John Murphy, La Jolla

Stench returns to La Jolla Cove area

Please explain to me why money is being spent to bring tourists and travel industry people to La Jolla? When the winds blow into the Village, that will send them running away from the awful stench. We even have to try and tolerate the stench at the Shores!

Barbara Groce, La Jolla

Mayor, police chief will speak to Rotary

The Rotary Club of La Jolla will host Mayor Kevin Faulconer and San Diego Police Chief Shelley Zimmerman at their next meeting, noon, Tuesday, Sept. 30 at La Valencia Hotel, Prospect St. Guests are welcome. Luncheon tickets are $30. For reservations, e-mail Corinne Fleming at

In other Rotary Club of La Jolla news, the club is sending La Jolla High School and Bishop’s School Interact Club members to Tijuana on Oct. 25 to build their 21st home for an indigent family. Also in October, a group of Rotarians is traveling to Tijuana to sign an agreement to extend our Tijuana Scholars mentoring program. This group teaches every Saturday during the school year, and many graduates of this program go on to attend college.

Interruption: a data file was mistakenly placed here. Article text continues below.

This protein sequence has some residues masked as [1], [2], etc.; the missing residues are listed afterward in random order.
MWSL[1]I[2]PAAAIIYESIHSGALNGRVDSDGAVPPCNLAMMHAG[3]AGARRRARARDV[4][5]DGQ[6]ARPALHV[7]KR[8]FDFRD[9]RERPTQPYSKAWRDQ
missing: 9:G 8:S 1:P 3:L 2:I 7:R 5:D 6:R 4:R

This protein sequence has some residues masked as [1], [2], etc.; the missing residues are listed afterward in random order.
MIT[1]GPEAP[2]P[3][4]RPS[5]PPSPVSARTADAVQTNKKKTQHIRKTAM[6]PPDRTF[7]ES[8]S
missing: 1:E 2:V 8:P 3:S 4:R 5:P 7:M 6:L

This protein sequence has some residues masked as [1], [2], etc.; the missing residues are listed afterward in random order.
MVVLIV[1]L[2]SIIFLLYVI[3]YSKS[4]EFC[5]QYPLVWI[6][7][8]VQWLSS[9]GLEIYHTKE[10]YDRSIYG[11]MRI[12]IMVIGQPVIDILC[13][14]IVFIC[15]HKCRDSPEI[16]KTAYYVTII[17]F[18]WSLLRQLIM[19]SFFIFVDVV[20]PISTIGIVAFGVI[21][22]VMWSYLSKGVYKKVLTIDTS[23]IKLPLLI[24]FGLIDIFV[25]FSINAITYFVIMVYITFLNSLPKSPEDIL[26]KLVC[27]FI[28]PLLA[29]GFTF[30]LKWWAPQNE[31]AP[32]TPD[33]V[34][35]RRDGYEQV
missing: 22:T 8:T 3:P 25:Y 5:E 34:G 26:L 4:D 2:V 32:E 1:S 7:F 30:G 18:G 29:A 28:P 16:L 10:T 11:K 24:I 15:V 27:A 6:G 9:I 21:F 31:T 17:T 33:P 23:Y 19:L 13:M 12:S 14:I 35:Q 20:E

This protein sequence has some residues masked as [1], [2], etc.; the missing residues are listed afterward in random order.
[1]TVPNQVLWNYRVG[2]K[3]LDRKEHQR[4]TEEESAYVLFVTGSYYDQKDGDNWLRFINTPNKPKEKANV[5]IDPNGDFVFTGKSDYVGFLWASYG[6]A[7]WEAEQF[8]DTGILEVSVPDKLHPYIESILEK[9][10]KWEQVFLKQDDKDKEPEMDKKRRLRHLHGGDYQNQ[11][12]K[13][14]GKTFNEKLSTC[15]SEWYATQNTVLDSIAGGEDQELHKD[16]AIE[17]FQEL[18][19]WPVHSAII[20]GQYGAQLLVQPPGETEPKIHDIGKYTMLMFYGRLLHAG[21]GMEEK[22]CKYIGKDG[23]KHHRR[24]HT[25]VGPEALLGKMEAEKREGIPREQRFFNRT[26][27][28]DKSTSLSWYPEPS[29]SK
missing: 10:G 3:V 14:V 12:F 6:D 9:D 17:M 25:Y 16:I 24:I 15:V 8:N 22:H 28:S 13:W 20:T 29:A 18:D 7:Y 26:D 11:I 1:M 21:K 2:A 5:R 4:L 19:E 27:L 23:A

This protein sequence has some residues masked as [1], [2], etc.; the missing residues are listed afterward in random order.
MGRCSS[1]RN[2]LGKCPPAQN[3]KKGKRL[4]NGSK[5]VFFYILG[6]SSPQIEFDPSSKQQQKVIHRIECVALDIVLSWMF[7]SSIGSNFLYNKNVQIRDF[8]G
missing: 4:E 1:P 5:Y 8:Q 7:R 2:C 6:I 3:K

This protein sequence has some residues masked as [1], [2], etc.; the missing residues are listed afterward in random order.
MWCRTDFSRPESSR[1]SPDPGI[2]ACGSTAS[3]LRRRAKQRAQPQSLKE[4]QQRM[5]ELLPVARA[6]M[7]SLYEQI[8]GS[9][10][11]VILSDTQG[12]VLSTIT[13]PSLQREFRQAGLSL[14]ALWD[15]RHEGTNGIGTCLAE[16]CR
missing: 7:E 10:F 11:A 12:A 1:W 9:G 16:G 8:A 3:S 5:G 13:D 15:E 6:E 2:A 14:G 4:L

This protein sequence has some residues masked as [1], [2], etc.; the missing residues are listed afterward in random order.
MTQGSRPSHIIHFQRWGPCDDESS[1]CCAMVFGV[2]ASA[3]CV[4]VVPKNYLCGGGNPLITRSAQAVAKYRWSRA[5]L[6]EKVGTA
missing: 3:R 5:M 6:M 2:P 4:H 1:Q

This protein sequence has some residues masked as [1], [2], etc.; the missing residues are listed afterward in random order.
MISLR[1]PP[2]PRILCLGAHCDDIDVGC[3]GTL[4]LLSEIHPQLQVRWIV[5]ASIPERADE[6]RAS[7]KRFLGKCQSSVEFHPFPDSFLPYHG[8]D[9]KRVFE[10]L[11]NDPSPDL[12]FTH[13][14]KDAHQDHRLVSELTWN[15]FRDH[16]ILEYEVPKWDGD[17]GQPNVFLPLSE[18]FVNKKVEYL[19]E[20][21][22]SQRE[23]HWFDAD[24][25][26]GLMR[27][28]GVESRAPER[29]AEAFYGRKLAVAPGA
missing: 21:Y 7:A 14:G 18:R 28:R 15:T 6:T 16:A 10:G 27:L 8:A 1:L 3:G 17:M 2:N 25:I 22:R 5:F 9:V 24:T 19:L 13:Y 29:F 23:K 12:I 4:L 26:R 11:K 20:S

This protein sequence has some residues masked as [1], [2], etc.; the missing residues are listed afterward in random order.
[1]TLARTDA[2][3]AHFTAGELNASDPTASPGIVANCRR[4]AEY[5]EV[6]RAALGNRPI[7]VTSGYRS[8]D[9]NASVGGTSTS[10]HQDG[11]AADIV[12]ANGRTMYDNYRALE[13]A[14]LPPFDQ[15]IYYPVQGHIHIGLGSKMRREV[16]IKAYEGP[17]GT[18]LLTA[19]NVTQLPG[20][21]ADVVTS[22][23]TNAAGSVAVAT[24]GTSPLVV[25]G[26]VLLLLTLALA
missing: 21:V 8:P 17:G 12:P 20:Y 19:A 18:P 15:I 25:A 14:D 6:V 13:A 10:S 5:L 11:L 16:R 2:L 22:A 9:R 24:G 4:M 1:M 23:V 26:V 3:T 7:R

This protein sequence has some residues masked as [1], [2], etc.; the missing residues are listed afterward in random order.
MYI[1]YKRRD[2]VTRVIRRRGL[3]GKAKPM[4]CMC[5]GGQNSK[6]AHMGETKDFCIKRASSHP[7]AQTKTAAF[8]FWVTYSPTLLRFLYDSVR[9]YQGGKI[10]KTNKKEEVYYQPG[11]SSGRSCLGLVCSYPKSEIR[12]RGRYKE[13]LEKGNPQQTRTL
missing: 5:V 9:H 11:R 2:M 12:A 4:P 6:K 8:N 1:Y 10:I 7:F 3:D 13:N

Sally Fuller, Rotary Club of La Jolla, Publicity Chairman


When Cinder, the cat known for roaming La Jolla High School until he was struck by a car and killed last week (La Jolla Light Sept. 18) was a kitten, his owners were the Gray family. At the time of his death, however, Cinder’s owners were the Thickstun family.